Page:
Golf Legend Ben Hogan Merion 18th Hole Original Oil Painting by Ginette Callaway

Ben Hogan - Golf Legend


Dimensions: 36 x 48 x 1.50  inches

Ben Hogan at the 18th hole at Merion, Pennsylvania.

In 1950, Ben Hogan hit his famous one iron on the 18th hole and forced a playoff in the U.S.
 

He did this only a few weeks after shattering his pelvis in a car accident. He would go on to win the playoff.


Every Golf expert will know that this is Ben Hogan playing the
18th hole at at Merion, Pennsylvania.

I was motivated to paint him because I am an admirer of
Mr. Hogan. I find him to be a very interesting person and he has as
inspiring story. He passed away in 1997.

From his struggle to become a great player, to his overcoming of a
horrible car crash, to his long lasting marriage (62 years) to
his wife Valerie, his life story is fascinating.
I very much enjoyed painting this the project made me learn a lot about golf and especially about Mr. Hogan.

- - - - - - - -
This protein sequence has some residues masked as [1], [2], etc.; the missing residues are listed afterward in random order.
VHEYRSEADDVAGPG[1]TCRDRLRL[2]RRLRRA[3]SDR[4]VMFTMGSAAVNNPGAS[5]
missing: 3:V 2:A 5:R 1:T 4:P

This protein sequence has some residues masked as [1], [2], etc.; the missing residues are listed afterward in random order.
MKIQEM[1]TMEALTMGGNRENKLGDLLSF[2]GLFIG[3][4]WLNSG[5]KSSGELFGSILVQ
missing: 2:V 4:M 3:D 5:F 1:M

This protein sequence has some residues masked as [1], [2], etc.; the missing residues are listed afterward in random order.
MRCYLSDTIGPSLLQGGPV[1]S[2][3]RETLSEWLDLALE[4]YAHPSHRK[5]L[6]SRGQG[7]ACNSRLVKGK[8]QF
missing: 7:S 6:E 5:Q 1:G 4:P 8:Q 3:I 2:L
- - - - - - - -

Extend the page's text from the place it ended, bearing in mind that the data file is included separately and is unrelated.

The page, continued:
Early life

Ben Hogan was born in Stephenville, Texas and raised ten miles away in Dublin, Texas. His father Charles Hogan, a blacksmith, committed suicide when Ben was only nine years old. When Clara Hogan moved the family to Fort Worth, Texas, Ben helped the family put food on the table by delivering newspapers.

Professional Career

Early Struggles

Hogan started playing golf as a pro in 1931 at the young age of 17. He joined the PGA Tour two years later, but still had many flaws in his game, especially a very large hook in his swing. His early years as a pro were very difficult, and he went broke more than once. He left the tour and didn't return until 1937 . He did not win his first pro tournament until 1938, nine years after first turning pro. Hogan's wife Valerie believed in him, and this helped see him through the tough years, when he was still battling his hook, which he later cured

Swing change, start of success

When Hogan's struggles continued, he decided to switch his mechanics, a move that would change his career. John Omicinski, writing for Gannett News Service said, "(Hogan) lost his duckhook and start smashing shots of such purity that people came from miles around just to watch them fly.